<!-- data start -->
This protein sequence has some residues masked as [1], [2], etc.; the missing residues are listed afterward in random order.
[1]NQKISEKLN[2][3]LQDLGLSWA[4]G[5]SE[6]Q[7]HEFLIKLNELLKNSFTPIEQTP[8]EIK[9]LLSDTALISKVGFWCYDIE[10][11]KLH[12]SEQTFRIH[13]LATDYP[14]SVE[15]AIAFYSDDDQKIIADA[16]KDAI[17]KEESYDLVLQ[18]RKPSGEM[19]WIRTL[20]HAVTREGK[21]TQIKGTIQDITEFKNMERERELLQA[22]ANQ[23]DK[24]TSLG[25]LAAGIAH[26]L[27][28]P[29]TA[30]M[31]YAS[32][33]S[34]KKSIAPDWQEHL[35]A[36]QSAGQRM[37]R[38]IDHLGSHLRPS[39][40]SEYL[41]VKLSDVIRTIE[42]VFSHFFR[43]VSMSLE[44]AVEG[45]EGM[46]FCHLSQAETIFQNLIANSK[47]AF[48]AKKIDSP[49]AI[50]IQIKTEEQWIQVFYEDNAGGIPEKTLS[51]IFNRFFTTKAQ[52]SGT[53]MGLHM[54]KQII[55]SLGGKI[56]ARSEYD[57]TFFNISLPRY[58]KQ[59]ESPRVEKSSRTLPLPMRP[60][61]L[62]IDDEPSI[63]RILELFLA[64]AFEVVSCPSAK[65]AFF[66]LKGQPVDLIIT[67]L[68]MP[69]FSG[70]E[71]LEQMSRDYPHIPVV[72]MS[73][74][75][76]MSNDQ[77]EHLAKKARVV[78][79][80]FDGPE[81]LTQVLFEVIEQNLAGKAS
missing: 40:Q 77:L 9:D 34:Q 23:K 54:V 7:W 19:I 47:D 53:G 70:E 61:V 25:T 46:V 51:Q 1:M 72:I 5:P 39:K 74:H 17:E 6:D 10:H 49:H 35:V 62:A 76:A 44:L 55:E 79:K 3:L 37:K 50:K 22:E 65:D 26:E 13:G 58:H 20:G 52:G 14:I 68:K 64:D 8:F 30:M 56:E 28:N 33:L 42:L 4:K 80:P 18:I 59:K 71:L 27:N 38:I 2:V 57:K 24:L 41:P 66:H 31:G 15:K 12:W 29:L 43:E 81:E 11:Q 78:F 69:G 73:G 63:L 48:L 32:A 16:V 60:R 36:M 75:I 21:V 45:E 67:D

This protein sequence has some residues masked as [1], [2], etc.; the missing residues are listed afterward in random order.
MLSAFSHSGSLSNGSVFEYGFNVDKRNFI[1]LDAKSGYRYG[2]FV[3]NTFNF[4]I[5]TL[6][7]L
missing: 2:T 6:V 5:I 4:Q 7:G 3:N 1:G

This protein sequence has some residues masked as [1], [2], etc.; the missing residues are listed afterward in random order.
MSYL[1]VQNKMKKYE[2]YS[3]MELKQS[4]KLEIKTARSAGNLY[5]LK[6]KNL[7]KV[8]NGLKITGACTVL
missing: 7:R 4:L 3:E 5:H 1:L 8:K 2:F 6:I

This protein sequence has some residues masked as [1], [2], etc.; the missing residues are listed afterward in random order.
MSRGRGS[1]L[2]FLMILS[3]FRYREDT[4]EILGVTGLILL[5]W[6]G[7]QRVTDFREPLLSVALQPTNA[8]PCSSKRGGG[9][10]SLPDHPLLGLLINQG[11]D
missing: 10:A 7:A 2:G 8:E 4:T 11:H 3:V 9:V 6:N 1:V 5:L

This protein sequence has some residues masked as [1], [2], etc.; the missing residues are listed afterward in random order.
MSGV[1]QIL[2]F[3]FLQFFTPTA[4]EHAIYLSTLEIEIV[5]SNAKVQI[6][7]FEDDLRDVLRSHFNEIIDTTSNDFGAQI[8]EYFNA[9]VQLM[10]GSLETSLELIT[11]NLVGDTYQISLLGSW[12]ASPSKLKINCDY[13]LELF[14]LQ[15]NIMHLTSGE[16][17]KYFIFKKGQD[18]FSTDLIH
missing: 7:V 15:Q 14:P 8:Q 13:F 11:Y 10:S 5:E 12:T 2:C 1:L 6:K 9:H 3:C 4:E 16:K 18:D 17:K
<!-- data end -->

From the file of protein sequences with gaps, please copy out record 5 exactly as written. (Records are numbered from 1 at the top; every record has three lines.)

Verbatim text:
This protein sequence has some residues masked as [1], [2], etc.; the missing residues are listed afterward in random order.
MSGV[1]QIL[2]F[3]FLQFFTPTA[4]EHAIYLSTLEIEIV[5]SNAKVQI[6][7]FEDDLRDVLRSHFNEIIDTTSNDFGAQI[8]EYFNA[9]VQLM[10]GSLETSLELIT[11]NLVGDTYQISLLGSW[12]ASPSKLKINCDY[13]LELF[14]LQ[15]NIMHLTSGE[16][17]KYFIFKKGQD[18]FSTDLIH
missing: 7:V 15:Q 14:P 8:Q 13:F 11:Y 10:S 5:E 12:T 2:C 1:L 6:K 9:H 3:C 4:E 16:K 18:D 17:K